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Illicit financial flows in China _ Ha Thu Luong

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Illicit Financial Flows (IFFs) is a very important issue of developing countries because IFFs directly contributes as a source for public domestic financing and indirectly affects investment, interest rates and inflation. There was an upward trend of IFFs in developing countries from 2003 to 2012 according to Global Financial Integrity 2014. China was the country with the highest IFFs in the world. This problem caused China a huge loss with 1.25 trillion USD over ten years. Therefore solving IFFs is a crucial task for Chinese Government. However, this country is facing with some obstacles, such as: rising inequality, weak controls or high level of corruption. In my opinion, I would like to suggest some solutions for Chinese government, including: setting up new regulations to remove commercial tax evasion, criminal activities, public corruption; Increasing Citizen Engagement by raising trust in public institutions, avoiding inequality between citizens; curtailing the flow of dirty money by reforming customs and trade protocols; learning from some successful examples of solving IFFs Issue, e.g.: Bangladesh to get positive results.

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Illicit financial flows in China _ Ha Thu Luong

  1. 1. Illicit Financial Flows in China Presented by Ha Thu Luong
  2. 2. What is illicit financial flows?  Illicit Financial Flows (IFFs) is “money illegally earned, transferred or used,” with money understood as funds or assets. (World Bank 2015)  2 main areas: • Proceeds of criminal activities. • Legally generated revenue and income that become illegal either because of their use.
  3. 3. IFFs’ effects on developing countries?  Direct: IFFs as an important source of public domestic financing for development goals.  Indirect: IFFs affect investment, interest rates and inflation. A crucial issue since if we solve it, development process will be improved.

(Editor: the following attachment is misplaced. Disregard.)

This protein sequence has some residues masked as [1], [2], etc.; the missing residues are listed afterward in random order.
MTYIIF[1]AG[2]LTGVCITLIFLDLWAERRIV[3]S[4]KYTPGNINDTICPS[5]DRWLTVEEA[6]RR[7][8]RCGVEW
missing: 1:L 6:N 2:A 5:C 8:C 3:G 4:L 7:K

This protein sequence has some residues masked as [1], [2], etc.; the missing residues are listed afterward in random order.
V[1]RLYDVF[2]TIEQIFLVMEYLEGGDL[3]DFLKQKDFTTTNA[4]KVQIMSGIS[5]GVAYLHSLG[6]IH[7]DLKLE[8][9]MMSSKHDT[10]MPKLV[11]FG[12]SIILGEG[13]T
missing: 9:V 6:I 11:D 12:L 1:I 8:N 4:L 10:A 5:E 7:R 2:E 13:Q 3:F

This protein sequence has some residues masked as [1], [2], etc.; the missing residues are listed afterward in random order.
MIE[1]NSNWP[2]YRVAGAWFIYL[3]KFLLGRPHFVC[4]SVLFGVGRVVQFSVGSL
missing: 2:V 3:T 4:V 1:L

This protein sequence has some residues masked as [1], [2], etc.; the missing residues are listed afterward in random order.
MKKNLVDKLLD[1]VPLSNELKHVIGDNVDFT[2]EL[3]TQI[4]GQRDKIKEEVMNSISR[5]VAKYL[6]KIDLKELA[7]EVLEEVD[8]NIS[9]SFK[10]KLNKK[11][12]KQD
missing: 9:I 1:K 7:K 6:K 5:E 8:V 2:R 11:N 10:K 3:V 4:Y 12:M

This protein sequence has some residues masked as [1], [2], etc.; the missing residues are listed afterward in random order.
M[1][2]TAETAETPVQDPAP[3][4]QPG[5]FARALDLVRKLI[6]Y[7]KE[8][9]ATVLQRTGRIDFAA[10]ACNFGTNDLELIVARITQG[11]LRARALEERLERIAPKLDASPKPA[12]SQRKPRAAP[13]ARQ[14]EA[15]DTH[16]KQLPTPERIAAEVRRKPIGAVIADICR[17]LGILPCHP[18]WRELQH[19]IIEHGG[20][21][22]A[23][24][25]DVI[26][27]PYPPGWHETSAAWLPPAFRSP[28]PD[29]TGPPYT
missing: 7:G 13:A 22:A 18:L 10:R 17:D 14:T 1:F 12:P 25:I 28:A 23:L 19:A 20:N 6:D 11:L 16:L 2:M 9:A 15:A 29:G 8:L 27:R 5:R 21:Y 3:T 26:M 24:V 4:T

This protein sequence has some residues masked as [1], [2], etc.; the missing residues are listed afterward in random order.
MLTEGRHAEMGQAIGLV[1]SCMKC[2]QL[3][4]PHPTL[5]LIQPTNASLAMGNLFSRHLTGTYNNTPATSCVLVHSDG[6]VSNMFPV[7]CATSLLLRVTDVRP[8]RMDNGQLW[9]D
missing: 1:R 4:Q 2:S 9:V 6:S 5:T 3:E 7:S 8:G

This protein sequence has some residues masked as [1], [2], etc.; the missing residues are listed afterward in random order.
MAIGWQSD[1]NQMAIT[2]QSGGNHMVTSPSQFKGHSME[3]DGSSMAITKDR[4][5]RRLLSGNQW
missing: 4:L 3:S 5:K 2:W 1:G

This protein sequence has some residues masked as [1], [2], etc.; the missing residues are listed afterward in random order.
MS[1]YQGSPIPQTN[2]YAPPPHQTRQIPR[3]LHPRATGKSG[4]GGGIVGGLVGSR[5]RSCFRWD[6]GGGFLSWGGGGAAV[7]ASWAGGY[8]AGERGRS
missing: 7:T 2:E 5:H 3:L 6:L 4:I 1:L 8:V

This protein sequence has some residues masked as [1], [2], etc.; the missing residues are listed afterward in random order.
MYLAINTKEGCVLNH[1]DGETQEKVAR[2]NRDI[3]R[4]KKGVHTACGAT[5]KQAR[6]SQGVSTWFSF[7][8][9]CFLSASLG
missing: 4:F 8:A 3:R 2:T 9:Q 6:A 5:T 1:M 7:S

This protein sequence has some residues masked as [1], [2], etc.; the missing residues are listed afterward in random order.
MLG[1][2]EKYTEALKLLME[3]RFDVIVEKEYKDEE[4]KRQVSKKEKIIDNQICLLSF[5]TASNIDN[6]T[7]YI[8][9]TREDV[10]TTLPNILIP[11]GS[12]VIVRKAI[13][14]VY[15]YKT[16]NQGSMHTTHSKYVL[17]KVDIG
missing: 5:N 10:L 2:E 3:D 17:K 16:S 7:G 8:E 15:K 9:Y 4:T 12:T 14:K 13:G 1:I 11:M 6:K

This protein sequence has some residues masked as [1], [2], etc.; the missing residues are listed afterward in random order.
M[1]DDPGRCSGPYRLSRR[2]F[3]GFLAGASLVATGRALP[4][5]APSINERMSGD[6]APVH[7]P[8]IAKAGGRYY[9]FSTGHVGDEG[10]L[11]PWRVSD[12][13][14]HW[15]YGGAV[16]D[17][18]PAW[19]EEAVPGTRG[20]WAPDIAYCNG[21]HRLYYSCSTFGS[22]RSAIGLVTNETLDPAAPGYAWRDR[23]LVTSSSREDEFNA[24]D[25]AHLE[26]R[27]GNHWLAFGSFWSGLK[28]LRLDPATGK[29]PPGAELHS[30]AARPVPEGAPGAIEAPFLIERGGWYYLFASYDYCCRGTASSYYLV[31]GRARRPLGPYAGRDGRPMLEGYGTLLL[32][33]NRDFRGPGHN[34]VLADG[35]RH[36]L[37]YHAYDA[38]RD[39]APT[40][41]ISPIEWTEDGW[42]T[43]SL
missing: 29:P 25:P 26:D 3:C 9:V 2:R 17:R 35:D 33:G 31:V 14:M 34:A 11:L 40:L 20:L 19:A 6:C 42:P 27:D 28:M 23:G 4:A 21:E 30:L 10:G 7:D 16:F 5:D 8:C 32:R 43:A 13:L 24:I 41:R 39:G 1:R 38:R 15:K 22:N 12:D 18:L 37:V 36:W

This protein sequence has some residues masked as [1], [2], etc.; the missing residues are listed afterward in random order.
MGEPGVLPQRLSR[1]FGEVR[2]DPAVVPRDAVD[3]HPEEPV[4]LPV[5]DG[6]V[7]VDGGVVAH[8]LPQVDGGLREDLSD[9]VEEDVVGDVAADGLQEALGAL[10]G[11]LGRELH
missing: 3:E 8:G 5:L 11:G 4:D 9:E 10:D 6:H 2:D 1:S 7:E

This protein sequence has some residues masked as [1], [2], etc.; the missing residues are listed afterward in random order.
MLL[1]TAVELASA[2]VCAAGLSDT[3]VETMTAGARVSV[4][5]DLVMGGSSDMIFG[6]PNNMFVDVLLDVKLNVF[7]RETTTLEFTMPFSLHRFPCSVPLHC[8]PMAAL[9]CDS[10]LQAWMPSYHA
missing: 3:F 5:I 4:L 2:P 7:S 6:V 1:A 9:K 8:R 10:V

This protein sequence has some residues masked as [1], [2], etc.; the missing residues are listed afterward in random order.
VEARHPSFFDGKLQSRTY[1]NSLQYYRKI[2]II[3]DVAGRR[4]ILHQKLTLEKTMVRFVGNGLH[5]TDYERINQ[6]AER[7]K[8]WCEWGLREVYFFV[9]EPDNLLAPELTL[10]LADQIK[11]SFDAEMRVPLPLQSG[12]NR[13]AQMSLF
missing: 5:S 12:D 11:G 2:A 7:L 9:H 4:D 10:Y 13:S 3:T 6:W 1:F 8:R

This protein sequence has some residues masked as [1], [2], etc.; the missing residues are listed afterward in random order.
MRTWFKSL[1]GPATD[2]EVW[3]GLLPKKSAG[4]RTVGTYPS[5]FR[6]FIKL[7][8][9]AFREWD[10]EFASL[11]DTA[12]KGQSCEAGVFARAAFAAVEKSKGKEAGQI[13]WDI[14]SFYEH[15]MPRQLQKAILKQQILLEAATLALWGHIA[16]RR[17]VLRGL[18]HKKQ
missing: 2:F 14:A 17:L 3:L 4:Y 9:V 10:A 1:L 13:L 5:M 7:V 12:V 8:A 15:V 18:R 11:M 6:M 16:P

4. 4. Illicit Financial Flows from Developing Countries: An Upward Trend
  5. 5. Illicit Financial Flows in China from 2003 to 2012  China was the country with highest IFFs in the world (Global Financial Integrity’s Report 2014).  Hit $249.57 billion in 2012.  Led in the unsanctioned outflows in almost years during that period.
  6. 6. Source: Global Financial Integrity (GFI)
  7. 7. Why should China focus on IFFs?  Cumulative loss from China over 10 years (2003- 2012) totaled $1.25 trillion.  IFFs was equivalent to 11.1% of GDP.  Up to 47% of all illicit financial flows from developing countries between 2001 and 2010 to China. Therefore, solving illicit financial flows is an urgent task for Chinese Government. Source: Global Financial Integrity (GFI) Reports
  8. 8. Obstacles to solve IFFs Issue in China  Rising Inequality  Illicit Money comes back to country in the form of foreign direct investment  High level of corruption  Weak controls from Government
  9. 9. Suggestions to Solve IFFs Issue in China  Setting up new regulations to remove commercial tax evasion, criminal activities, public corruption.  Increasing Citizen Engagement by raising trust in public institutions, avoiding inequality between citizens.  Curtailing the flow of dirty money by reforming customs and trade protocols.  Learning from some successful examples of solving IFFs Issue, e.g.: Bangladesh to get positive results.
  10. 10. Bibliography  Global Financial Integrity, Illicit Financial Flows from Developing Countries: 2003-2012  Stella Dawson, Dirty money costs developing world $6 trillion, led by China: report. Retrieved from: http://www.reuters.com/article/us-funds-global- illicit- idUSBRE8BH00220121218#UkpkEZpIgP1TpCZH.97  Global Financial Integrity, Illicit Financial Flows from China and the Role of Trade Misinvoicing  Gabriel Wildau, Analysis: Spectre of capital flight slows China FX reform drive. Retrieved from: http://www.reuters.com/article/us-china-economy- idUSBRE8BI1GR20121219#IPijEkZeLCyzhX4K.99

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